NFL players may be wearing different helmets based on their position in the not-too-distant future.

The chairman of the league’s head, neck and spine engineering subcommittee outlined the research that’s leading in that direction in an informal gathering with reporters at the NFL owners meetings on Tuesday.

Dr. Jeff Crandall, director of the Center for Applied Biomechanics at the University of Virginia, said the NFL is working to develop reliable sensors to monitor the minute details of the impact of concussion-causing hits.

Once those sensors are developed, it soon could well be the case of big linemen and speedy receivers wearing helmets that protect different parts of the head.

“There are position-specific cleats, position-specific shoulder pads, and we know that players in different positions receive different types of severity and frequency of impacts,” Crandall said, “so we think that a position-specific helmet makes sense.”

Crandall repeated statistics first made public at the Super Bowl that showed concussions caused by helmet-to-helmet hits were down, and concussions caused by helmet-to-body hits were up. That would make sense as players shift from drilling an opponent’s helmet and hit the shoulder pad or lower instead.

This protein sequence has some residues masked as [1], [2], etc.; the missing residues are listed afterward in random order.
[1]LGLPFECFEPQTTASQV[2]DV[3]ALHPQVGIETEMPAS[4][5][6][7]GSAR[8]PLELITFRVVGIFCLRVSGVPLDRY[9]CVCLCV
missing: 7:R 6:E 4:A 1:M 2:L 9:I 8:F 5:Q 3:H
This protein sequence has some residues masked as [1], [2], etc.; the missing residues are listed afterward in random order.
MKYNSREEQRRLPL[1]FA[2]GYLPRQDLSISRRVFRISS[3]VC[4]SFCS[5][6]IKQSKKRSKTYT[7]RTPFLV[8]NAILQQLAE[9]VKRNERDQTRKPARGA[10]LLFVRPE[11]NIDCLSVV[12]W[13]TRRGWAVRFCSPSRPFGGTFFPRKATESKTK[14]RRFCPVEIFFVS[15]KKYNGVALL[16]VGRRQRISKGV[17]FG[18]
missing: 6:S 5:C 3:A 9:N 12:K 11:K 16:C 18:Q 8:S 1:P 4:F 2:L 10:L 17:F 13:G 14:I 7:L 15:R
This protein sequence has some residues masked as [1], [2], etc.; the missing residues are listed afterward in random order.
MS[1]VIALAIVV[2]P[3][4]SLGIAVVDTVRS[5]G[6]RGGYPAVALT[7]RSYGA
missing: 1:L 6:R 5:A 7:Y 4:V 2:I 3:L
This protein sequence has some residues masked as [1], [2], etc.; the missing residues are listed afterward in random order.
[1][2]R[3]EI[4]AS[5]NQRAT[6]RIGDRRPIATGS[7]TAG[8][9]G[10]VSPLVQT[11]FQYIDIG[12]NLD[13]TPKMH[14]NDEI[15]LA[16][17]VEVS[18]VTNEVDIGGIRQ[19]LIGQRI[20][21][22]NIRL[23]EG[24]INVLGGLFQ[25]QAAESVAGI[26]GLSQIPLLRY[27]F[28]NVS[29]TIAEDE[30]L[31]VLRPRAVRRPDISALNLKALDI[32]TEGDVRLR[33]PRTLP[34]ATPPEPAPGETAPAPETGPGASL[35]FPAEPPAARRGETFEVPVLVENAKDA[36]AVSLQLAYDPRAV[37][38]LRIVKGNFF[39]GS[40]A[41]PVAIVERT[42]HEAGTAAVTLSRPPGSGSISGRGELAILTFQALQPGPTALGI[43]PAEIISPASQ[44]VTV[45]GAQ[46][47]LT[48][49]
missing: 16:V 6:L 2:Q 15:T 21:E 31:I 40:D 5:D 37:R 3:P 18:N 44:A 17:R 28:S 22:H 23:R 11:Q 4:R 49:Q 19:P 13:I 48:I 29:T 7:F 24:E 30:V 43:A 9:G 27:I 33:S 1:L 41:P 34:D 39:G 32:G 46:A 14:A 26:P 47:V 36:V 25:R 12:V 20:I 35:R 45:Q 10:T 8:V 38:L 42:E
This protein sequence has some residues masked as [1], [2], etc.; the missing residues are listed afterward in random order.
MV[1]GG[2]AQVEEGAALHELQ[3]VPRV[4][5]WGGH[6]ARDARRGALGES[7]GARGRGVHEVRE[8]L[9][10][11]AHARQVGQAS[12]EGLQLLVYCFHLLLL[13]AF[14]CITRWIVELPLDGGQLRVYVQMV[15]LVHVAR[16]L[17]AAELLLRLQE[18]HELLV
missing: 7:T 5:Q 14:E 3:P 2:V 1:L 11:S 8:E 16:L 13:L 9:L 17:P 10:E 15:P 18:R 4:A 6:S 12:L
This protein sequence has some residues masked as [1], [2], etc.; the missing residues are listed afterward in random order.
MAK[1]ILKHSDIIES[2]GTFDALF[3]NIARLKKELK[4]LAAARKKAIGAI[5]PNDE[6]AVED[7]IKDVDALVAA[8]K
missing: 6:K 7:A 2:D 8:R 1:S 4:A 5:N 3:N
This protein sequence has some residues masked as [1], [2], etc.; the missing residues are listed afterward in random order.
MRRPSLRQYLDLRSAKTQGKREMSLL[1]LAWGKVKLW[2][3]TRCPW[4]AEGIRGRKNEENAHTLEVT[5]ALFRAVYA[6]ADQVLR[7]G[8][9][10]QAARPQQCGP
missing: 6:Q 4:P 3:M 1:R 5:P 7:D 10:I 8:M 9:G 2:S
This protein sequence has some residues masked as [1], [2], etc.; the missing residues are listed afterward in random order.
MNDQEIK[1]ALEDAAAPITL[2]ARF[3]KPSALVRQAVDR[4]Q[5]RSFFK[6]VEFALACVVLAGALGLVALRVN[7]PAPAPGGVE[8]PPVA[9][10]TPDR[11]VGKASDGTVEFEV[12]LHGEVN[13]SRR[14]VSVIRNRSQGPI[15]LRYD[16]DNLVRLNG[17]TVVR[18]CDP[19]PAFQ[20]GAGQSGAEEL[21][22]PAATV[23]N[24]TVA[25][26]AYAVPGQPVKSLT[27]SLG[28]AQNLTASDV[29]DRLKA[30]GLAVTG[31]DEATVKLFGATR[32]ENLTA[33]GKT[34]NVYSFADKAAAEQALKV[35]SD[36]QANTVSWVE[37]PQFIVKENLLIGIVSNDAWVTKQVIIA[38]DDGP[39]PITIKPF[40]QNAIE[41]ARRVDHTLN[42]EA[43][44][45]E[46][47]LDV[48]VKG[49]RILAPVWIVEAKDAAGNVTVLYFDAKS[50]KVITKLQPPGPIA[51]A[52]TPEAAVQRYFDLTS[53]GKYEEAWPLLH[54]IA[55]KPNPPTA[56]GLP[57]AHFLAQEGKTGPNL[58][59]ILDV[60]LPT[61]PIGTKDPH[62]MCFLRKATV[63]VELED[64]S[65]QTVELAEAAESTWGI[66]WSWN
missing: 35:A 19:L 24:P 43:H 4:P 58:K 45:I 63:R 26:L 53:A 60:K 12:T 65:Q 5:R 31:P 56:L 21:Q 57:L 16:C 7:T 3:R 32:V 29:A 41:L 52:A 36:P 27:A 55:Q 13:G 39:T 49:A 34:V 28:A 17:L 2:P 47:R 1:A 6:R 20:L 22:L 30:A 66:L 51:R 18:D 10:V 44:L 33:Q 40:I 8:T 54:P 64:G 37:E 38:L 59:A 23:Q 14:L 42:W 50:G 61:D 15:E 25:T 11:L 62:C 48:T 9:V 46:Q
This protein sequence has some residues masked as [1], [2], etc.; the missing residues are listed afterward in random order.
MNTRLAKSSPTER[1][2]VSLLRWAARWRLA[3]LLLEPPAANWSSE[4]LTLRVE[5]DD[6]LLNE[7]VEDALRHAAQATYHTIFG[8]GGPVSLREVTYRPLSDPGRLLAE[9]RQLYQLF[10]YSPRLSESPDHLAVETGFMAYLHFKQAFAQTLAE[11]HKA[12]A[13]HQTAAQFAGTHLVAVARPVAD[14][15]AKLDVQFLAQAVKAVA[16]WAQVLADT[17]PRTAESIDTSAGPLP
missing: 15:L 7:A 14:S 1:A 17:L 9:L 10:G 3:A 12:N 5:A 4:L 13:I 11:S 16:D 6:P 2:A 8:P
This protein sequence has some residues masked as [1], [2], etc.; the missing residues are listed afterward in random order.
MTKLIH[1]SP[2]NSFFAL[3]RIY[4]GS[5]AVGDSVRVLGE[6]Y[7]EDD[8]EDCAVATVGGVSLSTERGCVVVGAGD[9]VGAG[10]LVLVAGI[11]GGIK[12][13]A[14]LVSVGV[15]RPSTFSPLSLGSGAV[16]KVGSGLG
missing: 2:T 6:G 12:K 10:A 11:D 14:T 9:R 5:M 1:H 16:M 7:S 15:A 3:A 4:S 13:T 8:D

That might lead to work to develop a safer shoulder pad as well as helmet, Crandall said.

Position-based helmets could be in use in four or five years.

Replay changes

NFL owners approved having referees use a hand-held tablet for video replay reviews and also centralized final decisions on such calls. Previously, the referee would go to a sideline camera for reviews, and he would have final say on keeping or reversal a call.

Now, league officiating chief Dean Blandino and his staff in New York will make those decisions with input from the referee.

Also Tuesday, owners extended bringing touchbacks out to the 25-yard line for another year, and eliminating “leapers” trying to block field goals or extra points. They added protections for defenseless receivers running their routes, too.

Witten signs deal

Dallas tight end Jason Witten has signed a four-year contract extension that virtually guarantees the 14-year veteran will spend his entire career with the Cowboys. The extension has a maximum value of $29 million. Witten turns 35 in May.

Agreements

The Philadelphia Eagles agreed to terms on a two-year contract with defensive end Chris Long, who won a Super Bowl last season with New England. … The New York Jets signed former Indianapolis Colts offensive lineman Jonotthan Harrison. Terms were not available. Harrison was not tendered a restricted free agent contract by the Colts earlier this month, making him an unrestricted free agent.